B&Q has increased its training budget by 60 per cent after the value of staff development was proved by measuring human capital.
Mike Cutt, personnel director at B&Q, told delegates at Richmond Events' HR Forum on board the luxury liner Aurora, that measuring people policies can help businesses save millions of pounds a year.
Another benefit of measuring human capital, according to Cutt, is that it enables HR to reposition itself both within the business and the boardroom.
As a result of showing the statistics to the business, B&Q's HR function secured its biggest ever budget increase.
The company's training budget has been boosted by 60 per cent over two years.
Cutt described how analysis of the links between recruitment, staff engagement, customer satisfaction and corporate profitability enabled B&Q to quantify the value of employee engagement to the business.
By bringing all B&Q stores up to the same levels as the best performing ones, the company predicts savings and performance improvements in five areas:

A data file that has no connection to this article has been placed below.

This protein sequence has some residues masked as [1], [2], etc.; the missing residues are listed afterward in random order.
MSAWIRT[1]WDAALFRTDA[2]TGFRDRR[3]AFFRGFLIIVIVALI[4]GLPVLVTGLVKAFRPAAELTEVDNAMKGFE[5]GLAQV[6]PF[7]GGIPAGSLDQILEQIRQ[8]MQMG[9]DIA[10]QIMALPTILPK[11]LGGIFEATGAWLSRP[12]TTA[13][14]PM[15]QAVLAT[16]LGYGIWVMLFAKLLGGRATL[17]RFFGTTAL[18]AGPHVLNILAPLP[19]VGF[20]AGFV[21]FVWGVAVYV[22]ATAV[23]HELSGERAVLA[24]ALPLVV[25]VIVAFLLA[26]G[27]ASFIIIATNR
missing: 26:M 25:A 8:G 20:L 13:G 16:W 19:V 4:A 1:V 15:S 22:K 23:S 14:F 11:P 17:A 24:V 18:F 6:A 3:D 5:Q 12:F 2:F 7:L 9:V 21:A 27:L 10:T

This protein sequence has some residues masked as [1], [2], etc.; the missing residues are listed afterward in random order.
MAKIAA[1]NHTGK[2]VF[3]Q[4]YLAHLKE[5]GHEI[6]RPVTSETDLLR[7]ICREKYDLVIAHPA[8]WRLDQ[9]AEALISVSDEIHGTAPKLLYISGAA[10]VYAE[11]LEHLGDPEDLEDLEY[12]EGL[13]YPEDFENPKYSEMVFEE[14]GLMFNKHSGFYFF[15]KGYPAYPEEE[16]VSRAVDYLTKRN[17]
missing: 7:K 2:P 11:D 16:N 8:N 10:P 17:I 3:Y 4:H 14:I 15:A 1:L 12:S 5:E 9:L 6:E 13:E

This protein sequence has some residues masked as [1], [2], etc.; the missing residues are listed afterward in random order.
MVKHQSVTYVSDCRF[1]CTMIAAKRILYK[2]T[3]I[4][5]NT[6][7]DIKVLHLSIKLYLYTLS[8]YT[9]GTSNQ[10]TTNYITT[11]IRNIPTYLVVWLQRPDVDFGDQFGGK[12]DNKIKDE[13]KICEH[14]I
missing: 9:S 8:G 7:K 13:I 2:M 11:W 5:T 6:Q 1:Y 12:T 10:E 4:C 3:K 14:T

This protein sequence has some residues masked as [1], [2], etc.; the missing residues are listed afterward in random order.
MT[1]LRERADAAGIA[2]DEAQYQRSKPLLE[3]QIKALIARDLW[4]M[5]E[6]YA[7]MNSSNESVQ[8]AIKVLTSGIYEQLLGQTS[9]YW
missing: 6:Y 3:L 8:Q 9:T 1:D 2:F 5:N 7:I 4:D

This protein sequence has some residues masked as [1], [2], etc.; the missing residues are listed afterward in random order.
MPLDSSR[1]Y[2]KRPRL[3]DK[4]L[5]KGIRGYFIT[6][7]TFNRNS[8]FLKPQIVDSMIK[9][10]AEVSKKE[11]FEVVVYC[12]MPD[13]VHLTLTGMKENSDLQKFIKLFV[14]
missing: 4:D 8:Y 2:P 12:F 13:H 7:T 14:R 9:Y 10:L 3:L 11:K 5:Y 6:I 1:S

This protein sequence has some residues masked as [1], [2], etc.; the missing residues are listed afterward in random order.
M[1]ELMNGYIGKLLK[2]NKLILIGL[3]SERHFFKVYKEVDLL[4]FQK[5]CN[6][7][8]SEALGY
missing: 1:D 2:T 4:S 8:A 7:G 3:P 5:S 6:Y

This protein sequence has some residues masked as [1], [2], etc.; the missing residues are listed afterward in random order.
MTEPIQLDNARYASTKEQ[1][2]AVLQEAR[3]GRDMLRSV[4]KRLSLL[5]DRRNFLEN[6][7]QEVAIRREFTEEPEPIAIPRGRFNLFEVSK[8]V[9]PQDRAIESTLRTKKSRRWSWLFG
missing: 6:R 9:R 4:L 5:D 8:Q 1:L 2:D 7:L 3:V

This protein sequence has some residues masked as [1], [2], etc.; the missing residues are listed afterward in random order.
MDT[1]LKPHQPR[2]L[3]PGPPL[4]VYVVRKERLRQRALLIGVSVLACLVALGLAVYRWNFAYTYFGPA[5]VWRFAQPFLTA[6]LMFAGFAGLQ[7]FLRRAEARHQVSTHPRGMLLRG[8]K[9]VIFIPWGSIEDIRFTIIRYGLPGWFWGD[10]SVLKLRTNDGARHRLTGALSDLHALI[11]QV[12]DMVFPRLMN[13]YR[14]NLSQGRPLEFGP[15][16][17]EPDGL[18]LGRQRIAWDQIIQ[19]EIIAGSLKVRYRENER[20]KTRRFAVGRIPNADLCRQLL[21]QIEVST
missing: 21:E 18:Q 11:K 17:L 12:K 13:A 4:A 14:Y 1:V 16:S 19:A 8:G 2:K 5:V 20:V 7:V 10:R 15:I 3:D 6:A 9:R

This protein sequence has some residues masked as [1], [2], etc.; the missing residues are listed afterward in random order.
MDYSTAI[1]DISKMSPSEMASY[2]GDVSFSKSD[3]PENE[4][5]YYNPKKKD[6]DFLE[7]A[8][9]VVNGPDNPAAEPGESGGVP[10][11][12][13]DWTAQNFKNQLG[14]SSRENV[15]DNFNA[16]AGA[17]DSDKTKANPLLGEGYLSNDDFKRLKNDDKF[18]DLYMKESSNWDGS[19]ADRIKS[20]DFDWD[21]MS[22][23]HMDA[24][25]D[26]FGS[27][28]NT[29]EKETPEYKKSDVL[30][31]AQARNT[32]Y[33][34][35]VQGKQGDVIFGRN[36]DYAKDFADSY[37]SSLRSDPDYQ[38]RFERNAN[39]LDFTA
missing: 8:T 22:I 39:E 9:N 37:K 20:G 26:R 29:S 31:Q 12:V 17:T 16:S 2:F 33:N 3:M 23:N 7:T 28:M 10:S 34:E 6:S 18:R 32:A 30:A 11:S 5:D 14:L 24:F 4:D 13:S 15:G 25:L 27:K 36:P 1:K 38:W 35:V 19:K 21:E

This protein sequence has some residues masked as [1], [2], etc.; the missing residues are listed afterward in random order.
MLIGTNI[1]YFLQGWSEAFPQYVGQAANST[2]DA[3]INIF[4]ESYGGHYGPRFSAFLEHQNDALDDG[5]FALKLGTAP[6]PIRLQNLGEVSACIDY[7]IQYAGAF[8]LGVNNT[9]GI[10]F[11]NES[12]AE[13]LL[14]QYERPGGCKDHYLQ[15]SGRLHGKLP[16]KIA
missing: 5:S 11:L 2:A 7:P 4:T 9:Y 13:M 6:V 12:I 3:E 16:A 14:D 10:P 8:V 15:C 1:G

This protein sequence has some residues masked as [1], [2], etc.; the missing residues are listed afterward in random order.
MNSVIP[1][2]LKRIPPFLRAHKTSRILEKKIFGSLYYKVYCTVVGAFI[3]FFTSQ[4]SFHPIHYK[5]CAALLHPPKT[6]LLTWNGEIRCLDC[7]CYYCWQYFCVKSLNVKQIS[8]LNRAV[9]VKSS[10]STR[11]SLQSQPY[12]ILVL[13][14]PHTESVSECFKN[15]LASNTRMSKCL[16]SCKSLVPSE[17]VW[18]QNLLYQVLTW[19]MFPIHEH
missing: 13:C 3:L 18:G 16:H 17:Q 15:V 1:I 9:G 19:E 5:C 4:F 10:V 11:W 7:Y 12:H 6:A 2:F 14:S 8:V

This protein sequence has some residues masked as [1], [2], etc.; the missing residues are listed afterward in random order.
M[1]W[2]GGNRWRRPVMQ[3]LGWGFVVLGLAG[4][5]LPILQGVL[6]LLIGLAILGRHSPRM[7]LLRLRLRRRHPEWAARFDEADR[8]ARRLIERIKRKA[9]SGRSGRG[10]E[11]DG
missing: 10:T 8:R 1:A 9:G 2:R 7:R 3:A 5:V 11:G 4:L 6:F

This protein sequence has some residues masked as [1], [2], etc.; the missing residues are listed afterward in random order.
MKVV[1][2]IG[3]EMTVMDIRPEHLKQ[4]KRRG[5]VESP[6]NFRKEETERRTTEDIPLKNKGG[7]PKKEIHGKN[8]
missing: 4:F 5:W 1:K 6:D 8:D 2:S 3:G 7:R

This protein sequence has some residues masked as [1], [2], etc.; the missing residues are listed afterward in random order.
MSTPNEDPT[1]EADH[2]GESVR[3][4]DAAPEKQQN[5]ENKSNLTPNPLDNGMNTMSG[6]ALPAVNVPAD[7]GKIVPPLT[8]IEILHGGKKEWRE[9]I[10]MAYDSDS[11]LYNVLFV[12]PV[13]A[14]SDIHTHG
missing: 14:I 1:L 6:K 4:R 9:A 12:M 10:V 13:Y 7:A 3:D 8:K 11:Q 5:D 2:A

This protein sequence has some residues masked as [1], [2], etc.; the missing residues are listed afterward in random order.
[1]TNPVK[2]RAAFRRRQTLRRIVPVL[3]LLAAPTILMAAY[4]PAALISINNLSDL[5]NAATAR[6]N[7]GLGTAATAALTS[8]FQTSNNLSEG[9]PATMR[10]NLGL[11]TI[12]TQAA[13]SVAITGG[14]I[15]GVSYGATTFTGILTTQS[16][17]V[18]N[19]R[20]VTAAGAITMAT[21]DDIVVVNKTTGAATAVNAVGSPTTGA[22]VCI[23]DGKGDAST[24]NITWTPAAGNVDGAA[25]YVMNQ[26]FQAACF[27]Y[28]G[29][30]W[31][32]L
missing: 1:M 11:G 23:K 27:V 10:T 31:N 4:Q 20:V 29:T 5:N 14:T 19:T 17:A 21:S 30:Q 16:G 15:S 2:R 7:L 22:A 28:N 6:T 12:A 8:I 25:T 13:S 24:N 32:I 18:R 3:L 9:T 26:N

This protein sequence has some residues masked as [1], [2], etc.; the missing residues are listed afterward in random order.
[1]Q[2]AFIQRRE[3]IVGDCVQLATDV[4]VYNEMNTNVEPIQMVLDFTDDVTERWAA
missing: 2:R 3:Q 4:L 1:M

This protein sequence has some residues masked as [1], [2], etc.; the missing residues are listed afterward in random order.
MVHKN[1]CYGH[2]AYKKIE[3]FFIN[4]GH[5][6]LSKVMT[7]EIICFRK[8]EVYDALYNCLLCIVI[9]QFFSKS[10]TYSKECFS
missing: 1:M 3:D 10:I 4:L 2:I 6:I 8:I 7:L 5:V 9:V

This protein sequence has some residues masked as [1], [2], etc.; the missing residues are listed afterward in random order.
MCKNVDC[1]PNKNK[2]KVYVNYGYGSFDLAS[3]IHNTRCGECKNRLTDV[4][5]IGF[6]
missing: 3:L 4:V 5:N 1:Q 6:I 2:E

- Absence cost saving - £3.15m a year
- Turnover cost saving - £2.45m a year
- Shrinkage (theft by staff and customers) cost saving - £10.16m a year
- Additional sales - £76m
- Additional profit - £24m
Cutt said the most important effect of measuring human capital has been to highlight the need for HR and the board to focus on the recruitment, retention, training and development of quality managers.
He said it is no coincidence that as the business comes to understand human capital, it is making spending decisions based on HR.
Keith Astill, head of corporate personnel at Nationwide Building Society, told delegates measuring human capital was not "happy clappy stuff" - the real importance was on the bottom line.
He reported that by analysing people policies, the company had experienced a fall in absence levels and staff turnover, while sales and customer numbers and satisfaction increased.
By Martin Couzins